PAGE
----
Johansen v. Liberty Mutual Group Inc.

Filing 134

Judge Allison D. Burroughs: ORDER entered 124 Digitas, Inc's Motion for Certificate of Appealability and to Stay the Proceedings is DENIED. (Montes, Mariliz)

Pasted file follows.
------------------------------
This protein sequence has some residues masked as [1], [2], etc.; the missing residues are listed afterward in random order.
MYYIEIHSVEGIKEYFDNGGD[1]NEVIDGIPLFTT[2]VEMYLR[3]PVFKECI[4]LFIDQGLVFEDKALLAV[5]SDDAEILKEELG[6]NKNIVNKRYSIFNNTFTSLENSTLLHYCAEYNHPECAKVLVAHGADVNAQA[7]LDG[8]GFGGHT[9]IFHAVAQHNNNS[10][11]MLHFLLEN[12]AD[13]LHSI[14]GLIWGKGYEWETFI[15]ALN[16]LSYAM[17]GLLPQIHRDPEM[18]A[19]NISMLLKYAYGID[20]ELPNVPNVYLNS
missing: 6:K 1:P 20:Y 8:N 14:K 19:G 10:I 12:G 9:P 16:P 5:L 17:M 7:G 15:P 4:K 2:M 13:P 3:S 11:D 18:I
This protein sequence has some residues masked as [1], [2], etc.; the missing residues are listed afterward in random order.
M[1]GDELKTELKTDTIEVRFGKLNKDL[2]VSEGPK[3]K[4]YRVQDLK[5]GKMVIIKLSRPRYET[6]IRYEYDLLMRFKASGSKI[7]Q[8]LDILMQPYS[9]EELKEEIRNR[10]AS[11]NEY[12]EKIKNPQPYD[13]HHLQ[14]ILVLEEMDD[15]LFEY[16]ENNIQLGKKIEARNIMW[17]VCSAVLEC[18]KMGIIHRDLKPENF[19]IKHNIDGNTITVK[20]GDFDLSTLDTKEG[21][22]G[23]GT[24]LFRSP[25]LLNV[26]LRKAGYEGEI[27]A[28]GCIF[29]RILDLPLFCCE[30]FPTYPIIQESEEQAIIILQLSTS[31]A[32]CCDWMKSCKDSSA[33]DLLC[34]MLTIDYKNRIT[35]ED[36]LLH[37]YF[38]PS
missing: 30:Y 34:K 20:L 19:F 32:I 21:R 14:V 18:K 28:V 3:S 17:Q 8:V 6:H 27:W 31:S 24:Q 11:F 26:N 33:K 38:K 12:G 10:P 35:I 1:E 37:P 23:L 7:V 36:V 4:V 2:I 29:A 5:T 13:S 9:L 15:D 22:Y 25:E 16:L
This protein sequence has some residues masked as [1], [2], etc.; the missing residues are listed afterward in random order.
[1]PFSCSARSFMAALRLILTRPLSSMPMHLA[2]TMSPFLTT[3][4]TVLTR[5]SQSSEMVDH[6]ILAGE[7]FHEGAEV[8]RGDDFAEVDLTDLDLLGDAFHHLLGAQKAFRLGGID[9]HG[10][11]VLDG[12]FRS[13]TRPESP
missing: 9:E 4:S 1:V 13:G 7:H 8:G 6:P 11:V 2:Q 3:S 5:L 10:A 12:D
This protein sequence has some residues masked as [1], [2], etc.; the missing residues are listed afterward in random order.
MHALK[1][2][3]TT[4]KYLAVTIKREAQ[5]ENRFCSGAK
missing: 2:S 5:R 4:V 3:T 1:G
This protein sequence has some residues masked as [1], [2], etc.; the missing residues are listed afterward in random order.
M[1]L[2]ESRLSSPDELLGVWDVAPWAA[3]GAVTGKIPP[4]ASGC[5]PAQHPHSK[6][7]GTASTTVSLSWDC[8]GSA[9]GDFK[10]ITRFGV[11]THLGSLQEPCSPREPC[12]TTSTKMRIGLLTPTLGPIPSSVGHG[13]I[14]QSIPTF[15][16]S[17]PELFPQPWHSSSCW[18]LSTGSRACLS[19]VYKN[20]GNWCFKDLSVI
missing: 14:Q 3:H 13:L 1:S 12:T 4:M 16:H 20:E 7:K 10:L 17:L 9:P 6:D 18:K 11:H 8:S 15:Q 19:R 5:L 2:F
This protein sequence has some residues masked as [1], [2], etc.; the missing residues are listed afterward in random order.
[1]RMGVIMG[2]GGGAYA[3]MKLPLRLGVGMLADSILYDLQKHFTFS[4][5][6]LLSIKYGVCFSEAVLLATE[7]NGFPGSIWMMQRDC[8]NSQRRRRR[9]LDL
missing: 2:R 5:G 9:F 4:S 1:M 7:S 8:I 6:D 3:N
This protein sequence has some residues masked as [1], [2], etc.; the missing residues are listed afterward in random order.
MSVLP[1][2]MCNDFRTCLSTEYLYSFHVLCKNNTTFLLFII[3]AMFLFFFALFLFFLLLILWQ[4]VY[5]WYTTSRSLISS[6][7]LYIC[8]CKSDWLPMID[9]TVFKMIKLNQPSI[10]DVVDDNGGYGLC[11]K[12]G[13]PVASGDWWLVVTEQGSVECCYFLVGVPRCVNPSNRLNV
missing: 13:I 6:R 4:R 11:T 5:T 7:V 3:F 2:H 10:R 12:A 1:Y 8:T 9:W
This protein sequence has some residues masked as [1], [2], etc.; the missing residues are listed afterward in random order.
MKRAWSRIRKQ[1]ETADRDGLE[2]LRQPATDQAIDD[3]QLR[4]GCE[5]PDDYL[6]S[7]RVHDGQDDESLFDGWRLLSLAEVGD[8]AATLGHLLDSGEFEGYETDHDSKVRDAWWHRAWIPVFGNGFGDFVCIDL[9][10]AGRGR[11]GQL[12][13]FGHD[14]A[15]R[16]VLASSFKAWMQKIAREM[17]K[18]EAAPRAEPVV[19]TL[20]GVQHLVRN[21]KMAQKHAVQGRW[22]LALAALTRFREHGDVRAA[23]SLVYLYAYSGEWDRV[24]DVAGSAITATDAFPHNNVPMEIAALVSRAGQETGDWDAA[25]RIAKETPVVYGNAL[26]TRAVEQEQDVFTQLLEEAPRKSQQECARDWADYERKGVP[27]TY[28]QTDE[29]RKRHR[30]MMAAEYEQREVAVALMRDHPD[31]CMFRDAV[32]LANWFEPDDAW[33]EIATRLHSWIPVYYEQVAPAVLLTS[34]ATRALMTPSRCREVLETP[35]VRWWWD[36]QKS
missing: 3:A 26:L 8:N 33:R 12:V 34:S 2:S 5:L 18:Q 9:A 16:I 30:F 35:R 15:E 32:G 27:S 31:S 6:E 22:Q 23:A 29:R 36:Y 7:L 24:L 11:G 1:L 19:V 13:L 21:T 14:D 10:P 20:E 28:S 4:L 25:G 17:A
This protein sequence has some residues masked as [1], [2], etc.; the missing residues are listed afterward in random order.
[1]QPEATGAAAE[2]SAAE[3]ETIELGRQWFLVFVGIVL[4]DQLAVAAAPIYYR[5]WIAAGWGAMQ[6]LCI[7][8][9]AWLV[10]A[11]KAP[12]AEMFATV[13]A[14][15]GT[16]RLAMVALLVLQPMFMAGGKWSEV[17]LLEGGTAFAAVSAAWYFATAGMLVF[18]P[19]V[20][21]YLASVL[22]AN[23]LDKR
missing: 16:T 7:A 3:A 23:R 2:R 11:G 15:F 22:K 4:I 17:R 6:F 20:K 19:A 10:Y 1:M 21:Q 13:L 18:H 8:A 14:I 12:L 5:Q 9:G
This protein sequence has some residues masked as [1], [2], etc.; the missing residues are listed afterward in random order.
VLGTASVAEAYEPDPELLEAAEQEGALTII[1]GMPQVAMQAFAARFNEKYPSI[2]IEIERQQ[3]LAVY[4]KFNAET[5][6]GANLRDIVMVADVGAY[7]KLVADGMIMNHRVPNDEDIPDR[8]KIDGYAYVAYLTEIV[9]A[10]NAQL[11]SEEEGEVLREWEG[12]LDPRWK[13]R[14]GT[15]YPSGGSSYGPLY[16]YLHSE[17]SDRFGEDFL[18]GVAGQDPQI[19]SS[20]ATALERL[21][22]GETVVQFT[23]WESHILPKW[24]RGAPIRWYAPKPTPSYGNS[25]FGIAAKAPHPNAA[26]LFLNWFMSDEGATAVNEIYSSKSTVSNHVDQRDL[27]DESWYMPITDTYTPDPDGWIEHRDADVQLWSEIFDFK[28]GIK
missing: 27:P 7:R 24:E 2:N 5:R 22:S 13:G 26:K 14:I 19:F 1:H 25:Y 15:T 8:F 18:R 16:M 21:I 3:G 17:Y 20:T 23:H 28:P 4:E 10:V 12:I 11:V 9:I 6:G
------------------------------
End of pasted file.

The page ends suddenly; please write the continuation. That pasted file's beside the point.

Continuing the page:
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UNITED STATES DISTRICT COURT DISTRICT OF MASSACHUSETTS KEN JOHANSEN, individually and on behalf of all others similarly situated, Civil Action No. 1:15-cv-12920-ADB Plaintiff, v. LIBERTY MUTUAL GROUP, INC.; and SPANISH QUOTES, INC. d/b/a WESPEAKINSURANCE, Defendants, LIBERTY MUTUAL GROUP, INC., Crossclaimant, v. SPANISH QUOTES, INC. d/b/a WESPEAKINSURANCE, Crossdefendant, LIBERTY MUTUAL GROUP, INC., LIBERTY MUTUAL INSURANCE COMPANY, Third-party Plaintiffs, v. PRECISE LEADS, INC., and DIGITAS, INC., Third-party Defendants MEMORANDUM AND ORDER BURROUGHS, D.J. 1 On December 8, 2016, the Court entered an order denying Third-Party Defendant Digitas, Inc.’s (“Digitas”) motion to dismiss because it concluded that Plaintiff Ken Johansen’s claims against Liberty Mutual were not mooted by the settlement offer. [ECF No. 123]. Currently pending before this Court is Digitas’s motion for a certificate of appealability pursuant to 28 U.S.C. § 1292(b) and to stay the proceedings [ECF No. 124], which Johansen has opposed [ECF No. 130]. The Court held a hearing on the motion on February 28, 2017. [ECF No. 133]. For the foregoing reasons, the motion is DENIED. Digitas seeks to certify the question of whether Johansen was provided all the relief requested in his Complaint and whether his claims are moot as a result. Section 1292(b) provides: When a district judge, in making in a civil action an order not otherwise appealable under this section, shall be of the opinion that such order involves a controlling question of law as to which there is substantial ground for difference of opinion and that an immediate appeal from the order may materially advance the ultimate termination of the litigation, [she] shall so state in writing in such order. The Court of Appeals which would have jurisdiction of an appeal of such action may thereupon, in its discretion, permit an appeal to be taken from such order, if application is made to it within ten days after the entry of the order: Provided, however, That application for an appeal hereunder shall not stay proceedings in the district court unless the district judge or the Court of Appeals or a judge thereof shall so order. 28 U.S.C. § 1292(b). Thus, a non-final order is appealable when it (1) “involves a controlling question of law,” (2) “as to which there is substantial ground for difference of opinion,” and an appeal of it (3) “materially advance[s] the ultimate termination of the litigation.” Id. “[I]nterlocutory appeals from a denial of a motion to dismiss” are strongly disfavored. CaraballoSeda v. Municipality of Hormigueros, 395 F.3d 7, 9 (1st Cir. 2005); see also Camacho v. P.R. Ports Auth., 369 F.3d 570, 573 (1st Cir. 2004) (“Section 1292(b) is meant to be used sparingly, and appeals under it are, accordingly, hen’s-teeth rare.”). 2 “[A] question of law is ‘controlling’ if reversal of the district court’s order would terminate the action.” Philip Morris Inc. v. Harshbarger, 957 F. Supp. 327, 330 (D. Mass. 1997) (quoting Klinghoffer v. S.N.C. Achille Lauro Ed Altri-Gestione Motonave Achille Lauro in Amministrazione Straordinaria, 921 F.2d 21, 24 (2d Cir. 1990)) (alteration in original). In denying Digitas’s motion to dismiss, the Court found that Digitas was not able to show that it provided Johansen with all of the relief requested in the Complaint. It thus held that “the case is not moot, even assuming that providing complete relief would moot the case, and putting aside the policy considerations.” Whether Johansen received all the relief requested is not a controlling question of law suitable for interlocutory appeal. “A controlling question of law usually involves ‘a question of the meaning of a statutory or constitutional provision, regulation, or common law doctrine’ rather than an application of law to the facts.” S. Orange Chiropractic Ctr., LLC v. Cayan LLC, Civ. Action No. 15-13069-PBS, 2016 WL 3064054, at *2 (D. Mass. May 31, 2016) (quoting Ahrenholz v. Bd. of Trs. of Ill., 219 F.3d 674, 676 (7th Cir. 2000)). Here, the issue of the comprehensiveness of the relief provided to Johansen is not a controlling question of law, and involves both questions of fact and the application of law to facts. As a result, an interlocutory appeal, at this stage, involving the question of whether providing all relief requested moots a plaintiff’s claim would not materially advance the ultimate termination of this litigation. Accordingly, Digitas’s motion for a certificate of appealability and to stay the proceedings [ECF No. 124] is DENIED. SO ORDERED. Dated: March 9, 2017 /s/ Allison D. Burroughs ALLISON D. BURROUGHS U.S. DISTRICT JUDGE 3

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